Several Kenai River tributaries and thousands of acres by Kenai, Cooper and Trail lakes would become part of Alaska State Parks under a bill introduced by Rep. Ken Lancaster, R-Soldotna.
House Bill 165 would add nearly 8,000 acres to State Parks' Kenai River Special Management Area. It also would add the waters of Trail Lakes, the Trail River and state-owned portions of Quartz, Cooper, Bean, Shackleford, Daves, Crescent and Dry creeks to the park. The additions are recommended in the state's 1997 Kenai River Comprehensive Plan and its 2000 Kenai Area Plan for state lands in the Kenai Peninsula Borough, both of which were developed with extensive public input.
"The residents of Cooper Landing and Moose Pass are most affected, and they really want this," Lancaster said. "It's time to move forward."
The park bill and House Bill 93, Lancaster's proposal for a $10 permit to dipnet fish on the Kenai and Kasilof rivers, are slated for a hearing Monday at 1 p.m. before the House Resources Committee. Legislative aides said they expect that to be available by teleconference at the Kenai Legislative Information Office.
The proposed additions include roughly 1,030 acres along Snug Harbor Road on the south shore of Kenai Lake, 730 acres on the north shore of Kenai Lake and 1,175 acres between Kenai and Cooper lakes. They include several hundred acres in parcels along the upper Kenai River, 480 acres by Daves and Quartz creeks, 200 acres by Juneau and Bean creeks, close to 1,000 acres around Upper Trail Lake and 200 acres along the Trail River.
They also include other parcels, including Exxon Valdez Oil Spill Trustee Council purchases, along the middle and lower Kenai River.
"It represents an important part of the fish and wildlife habitat in the upper Kenai River watershed," said Chris Degernes, Kenai area superintendent for Alaska State Parks. "It's riparian habitat for salmon spawning and rearing. It's protection for water quality. It's providing for recreational needs and providing for commercial users that depend on the Kenai River for recreation, so it's important to the economy."
The proposed additions finish work begun with the 1984 bill that created the Kenai River Special Management Area, she said. Many of the parcels in Lancaster's bill were identified for park inclusion in 1984 but could not be added then because the state had not yet completed its land selections from Chugach National Forest.
The 1997 Kenai River plan makes the proposed additions unavailable for uses that conflict with park purposes, she said.
"The most important thing is to complete the addition while the people who supported it in the Kenai River Comprehensive Plan and the Kenai Area Plan still remember why it's important," she said. "In 20 years, there may be conflicts. There have been threats by people interested in leasing the lands or logging. The designation as future KRSMA lands has allowed us to say no to commercial leasing or logging."
Last year, the Kenai Peninsula Borough appealed the Kenai Area Plan in Alaska Superior Court. Among the complaints, Mayor Dale Bagley said the borough should be allowed to select land by Kenai and Trail lakes, including some proposed park additions, to complete its land entitlement from the state. The state and the borough eventually reached an agreement that ended the appeal but left the proposed park additions beyond the borough's reach.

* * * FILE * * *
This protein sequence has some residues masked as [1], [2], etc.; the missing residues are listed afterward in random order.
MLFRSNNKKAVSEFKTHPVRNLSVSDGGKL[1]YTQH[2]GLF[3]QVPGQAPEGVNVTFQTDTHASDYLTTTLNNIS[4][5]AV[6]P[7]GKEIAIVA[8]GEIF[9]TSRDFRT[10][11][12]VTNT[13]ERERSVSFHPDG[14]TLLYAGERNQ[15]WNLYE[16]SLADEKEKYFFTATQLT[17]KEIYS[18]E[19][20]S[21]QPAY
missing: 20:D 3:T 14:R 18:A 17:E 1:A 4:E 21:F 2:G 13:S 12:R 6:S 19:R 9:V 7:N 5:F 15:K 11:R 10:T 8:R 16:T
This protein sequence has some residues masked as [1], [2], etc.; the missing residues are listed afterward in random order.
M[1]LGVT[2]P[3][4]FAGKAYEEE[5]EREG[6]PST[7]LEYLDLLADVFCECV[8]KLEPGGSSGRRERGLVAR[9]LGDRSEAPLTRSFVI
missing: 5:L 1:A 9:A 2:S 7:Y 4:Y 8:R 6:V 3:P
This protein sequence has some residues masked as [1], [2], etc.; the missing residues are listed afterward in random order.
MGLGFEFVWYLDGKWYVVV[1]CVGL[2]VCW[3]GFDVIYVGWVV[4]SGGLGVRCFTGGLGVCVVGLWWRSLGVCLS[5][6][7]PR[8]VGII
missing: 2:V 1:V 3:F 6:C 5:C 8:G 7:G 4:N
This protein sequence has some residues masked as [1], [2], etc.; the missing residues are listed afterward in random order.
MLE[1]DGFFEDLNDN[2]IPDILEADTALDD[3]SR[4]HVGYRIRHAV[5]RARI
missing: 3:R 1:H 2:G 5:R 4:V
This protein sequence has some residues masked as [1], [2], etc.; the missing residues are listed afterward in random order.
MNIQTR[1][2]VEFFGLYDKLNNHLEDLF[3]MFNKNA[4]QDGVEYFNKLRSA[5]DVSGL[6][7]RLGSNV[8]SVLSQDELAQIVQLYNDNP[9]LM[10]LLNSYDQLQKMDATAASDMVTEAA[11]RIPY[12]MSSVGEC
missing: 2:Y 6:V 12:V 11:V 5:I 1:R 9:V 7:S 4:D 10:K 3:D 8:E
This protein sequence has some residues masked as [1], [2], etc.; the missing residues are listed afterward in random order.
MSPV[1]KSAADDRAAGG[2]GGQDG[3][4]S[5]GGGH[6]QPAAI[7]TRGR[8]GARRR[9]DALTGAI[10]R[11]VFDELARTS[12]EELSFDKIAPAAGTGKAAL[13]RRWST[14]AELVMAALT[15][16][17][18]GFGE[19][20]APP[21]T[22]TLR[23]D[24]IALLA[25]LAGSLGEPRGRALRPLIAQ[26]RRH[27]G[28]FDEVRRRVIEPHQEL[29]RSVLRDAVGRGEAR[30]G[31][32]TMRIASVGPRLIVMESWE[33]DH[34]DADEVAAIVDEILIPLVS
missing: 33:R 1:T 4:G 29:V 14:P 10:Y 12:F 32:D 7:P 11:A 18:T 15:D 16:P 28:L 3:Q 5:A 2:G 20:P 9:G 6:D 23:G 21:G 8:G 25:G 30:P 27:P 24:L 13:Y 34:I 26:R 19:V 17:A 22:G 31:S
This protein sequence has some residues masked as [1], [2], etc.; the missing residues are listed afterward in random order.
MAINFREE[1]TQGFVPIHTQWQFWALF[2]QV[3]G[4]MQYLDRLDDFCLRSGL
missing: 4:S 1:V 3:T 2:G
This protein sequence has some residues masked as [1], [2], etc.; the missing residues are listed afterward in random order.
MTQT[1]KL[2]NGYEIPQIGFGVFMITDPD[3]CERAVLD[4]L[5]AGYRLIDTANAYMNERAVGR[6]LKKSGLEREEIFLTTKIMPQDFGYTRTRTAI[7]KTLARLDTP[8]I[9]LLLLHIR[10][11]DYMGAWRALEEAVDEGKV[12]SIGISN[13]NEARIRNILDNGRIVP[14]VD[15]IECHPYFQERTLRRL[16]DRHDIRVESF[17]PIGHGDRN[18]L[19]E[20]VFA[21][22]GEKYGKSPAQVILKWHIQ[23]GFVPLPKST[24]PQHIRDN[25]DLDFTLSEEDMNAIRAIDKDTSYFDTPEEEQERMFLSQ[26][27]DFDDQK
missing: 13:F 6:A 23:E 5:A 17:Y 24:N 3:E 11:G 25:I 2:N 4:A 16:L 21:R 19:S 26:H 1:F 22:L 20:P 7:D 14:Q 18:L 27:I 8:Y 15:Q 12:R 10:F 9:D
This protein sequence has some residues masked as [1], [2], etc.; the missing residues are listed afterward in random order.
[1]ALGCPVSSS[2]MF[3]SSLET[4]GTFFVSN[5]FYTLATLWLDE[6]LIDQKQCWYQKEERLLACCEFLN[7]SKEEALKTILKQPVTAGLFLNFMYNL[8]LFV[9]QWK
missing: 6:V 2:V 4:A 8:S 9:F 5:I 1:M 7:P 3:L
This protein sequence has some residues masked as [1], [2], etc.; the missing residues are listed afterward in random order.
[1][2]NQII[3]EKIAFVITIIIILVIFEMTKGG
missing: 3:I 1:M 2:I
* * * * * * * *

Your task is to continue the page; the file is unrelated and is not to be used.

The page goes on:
The Kenai River Special Management Area Advisory Board passed a resolution March 15 supporting Lancaster's bill. Ted Wellman, advisory board chair, said HB 165 has no companion bill in the Senate. He said he had arranged to discuss the proposed additions with Sen. John Torgerson, R-Kasilof, in Juneau, but Torgerson canceled the appointment.
Reached Friday, Torgerson said he worries about putting so much land in State Parks control. A big addition would increase Parks' operating costs, he said.
"The other part of it is, what are they going to manage? They can't manage everything for habitat," he said. "This is a lot bigger chunk than they've had before. They're taking a Kenai River watershed approach."
The park additions are a big issue for the people who live in Moose Pass and Cooper Landing, he said.
"Some don't mind locking it up. Some want to see planning for multiple use," he said.
Torgerson said he has not read Lancaster's bill and wants to know more about what Parks plans for the land before he supports the additions.
Lancaster said he has received more than 20 comments favoring the additions and none in opposition. The bill's only referral so far has been to the House Resources Committee. If it passes there, it could reach the House floor April 1 or 2, he said. If it passes the House, it will move to the Senate.
Parks has no plans for physical improvements to the proposed additions, he said, and there is no fiscal note attached to the bill.
"So I don't see any immediate increase to the budget," he said. "I feel this is fairly innocuous. I just can't imagine this not going through."
The borough's appeal has been resolved, he said.
"We had a (public) process of over two years," he said. "We need to respond to that. This needs to be finalized. It shouldn't be shelved like so many other things."
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